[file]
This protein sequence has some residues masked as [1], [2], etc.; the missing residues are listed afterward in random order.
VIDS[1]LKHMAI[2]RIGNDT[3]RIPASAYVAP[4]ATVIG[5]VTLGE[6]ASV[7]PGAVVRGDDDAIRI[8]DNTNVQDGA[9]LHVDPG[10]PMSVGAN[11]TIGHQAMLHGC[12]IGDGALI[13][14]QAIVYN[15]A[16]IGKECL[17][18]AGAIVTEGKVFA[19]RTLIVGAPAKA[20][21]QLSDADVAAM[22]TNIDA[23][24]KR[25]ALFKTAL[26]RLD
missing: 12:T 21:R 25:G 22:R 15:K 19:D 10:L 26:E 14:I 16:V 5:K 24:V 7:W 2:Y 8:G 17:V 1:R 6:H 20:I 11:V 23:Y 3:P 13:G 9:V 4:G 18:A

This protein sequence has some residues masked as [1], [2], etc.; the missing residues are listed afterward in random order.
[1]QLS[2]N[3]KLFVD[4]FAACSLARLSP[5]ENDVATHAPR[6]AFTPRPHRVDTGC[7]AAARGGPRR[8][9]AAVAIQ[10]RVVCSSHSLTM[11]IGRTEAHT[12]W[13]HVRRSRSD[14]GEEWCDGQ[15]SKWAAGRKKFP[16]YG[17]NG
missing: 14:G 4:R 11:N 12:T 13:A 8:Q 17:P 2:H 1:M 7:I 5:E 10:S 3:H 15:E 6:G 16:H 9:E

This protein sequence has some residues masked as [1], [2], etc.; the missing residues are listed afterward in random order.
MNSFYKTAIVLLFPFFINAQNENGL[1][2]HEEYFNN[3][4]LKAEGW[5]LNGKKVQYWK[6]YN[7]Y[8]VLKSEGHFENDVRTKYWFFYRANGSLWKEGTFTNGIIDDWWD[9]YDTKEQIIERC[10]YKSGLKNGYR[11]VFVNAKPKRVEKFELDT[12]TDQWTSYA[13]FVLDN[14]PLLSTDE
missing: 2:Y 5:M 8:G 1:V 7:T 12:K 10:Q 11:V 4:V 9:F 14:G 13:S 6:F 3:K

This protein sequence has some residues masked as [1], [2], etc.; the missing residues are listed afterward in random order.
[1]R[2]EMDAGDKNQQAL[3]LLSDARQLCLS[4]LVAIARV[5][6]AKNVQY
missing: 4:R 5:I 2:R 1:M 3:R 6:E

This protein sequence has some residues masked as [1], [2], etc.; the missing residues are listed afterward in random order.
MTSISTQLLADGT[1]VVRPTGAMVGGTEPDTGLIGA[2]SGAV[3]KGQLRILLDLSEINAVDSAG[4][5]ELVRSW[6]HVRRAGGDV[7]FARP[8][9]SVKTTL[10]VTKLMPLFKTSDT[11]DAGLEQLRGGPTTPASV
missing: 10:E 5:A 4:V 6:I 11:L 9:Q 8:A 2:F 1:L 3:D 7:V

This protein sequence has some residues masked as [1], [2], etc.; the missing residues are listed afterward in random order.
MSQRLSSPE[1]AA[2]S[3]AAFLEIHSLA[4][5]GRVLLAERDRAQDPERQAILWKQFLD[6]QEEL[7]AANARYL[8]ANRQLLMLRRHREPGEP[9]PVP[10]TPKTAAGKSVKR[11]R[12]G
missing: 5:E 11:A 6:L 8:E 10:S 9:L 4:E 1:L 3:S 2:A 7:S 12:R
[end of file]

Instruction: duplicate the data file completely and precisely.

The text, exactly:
This protein sequence has some residues masked as [1], [2], etc.; the missing residues are listed afterward in random order.
VIDS[1]LKHMAI[2]RIGNDT[3]RIPASAYVAP[4]ATVIG[5]VTLGE[6]ASV[7]PGAVVRGDDDAIRI[8]DNTNVQDGA[9]LHVDPG[10]PMSVGAN[11]TIGHQAMLHGC[12]IGDGALI[13][14]QAIVYN[15]A[16]IGKECL[17][18]AGAIVTEGKVFA[19]RTLIVGAPAKA[20][21]QLSDADVAAM[22]TNIDA[23][24]KR[25]ALFKTAL[26]RLD
missing: 12:T 21:R 25:G 22:R 15:K 19:D 10:L 26:E 14:I 16:V 5:K 24:V 7:W 2:Y 8:G 17:V 1:R 6:H 20:I 11:V 23:Y 3:P 13:G 9:V 4:G 18:A

This protein sequence has some residues masked as [1], [2], etc.; the missing residues are listed afterward in random order.
[1]QLS[2]N[3]KLFVD[4]FAACSLARLSP[5]ENDVATHAPR[6]AFTPRPHRVDTGC[7]AAARGGPRR[8][9]AAVAIQ[10]RVVCSSHSLTM[11]IGRTEAHT[12]W[13]HVRRSRSD[14]GEEWCDGQ[15]SKWAAGRKKFP[16]YG[17]NG
missing: 14:G 4:R 11:N 12:T 13:A 8:Q 17:P 2:H 1:M 7:I 5:E 10:S 3:H 15:E 6:G 16:H 9:E

This protein sequence has some residues masked as [1], [2], etc.; the missing residues are listed afterward in random order.
MNSFYKTAIVLLFPFFINAQNENGL[1][2]HEEYFNN[3][4]LKAEGW[5]LNGKKVQYWK[6]YN[7]Y[8]VLKSEGHFENDVRTKYWFFYRANGSLWKEGTFTNGIIDDWWD[9]YDTKEQIIERC[10]YKSGLKNGYR[11]VFVNAKPKRVEKFELDT[12]TDQWTSYA[13]FVLDN[14]PLLSTDE
missing: 2:Y 5:M 8:G 1:V 7:T 12:K 10:Q 11:V 4:V 9:F 14:G 13:S 6:F 3:K

This protein sequence has some residues masked as [1], [2], etc.; the missing residues are listed afterward in random order.
[1]R[2]EMDAGDKNQQAL[3]LLSDARQLCLS[4]LVAIARV[5][6]AKNVQY
missing: 4:R 5:I 2:R 1:M 3:R 6:E

This protein sequence has some residues masked as [1], [2], etc.; the missing residues are listed afterward in random order.
MTSISTQLLADGT[1]VVRPTGAMVGGTEPDTGLIGA[2]SGAV[3]KGQLRILLDLSEINAVDSAG[4][5]ELVRSW[6]HVRRAGGDV[7]FARP[8][9]SVKTTL[10]VTKLMPLFKTSDT[11]DAGLEQLRGGPTTPASV
missing: 10:E 5:A 4:V 6:I 11:L 9:Q 8:A 2:F 1:L 3:D 7:V

This protein sequence has some residues masked as [1], [2], etc.; the missing residues are listed afterward in random order.
MSQRLSSPE[1]AA[2]S[3]AAFLEIHSLA[4][5]GRVLLAERDRAQDPERQAILWKQFLD[6]QEEL[7]AANARYL[8]ANRQLLMLRRHREPGEP[9]PVP[10]TPKTAAGKSVKR[11]R[12]G
missing: 5:E 11:A 6:L 8:E 10:S 9:L 4:E 1:L 3:S 2:A 7:S 12:R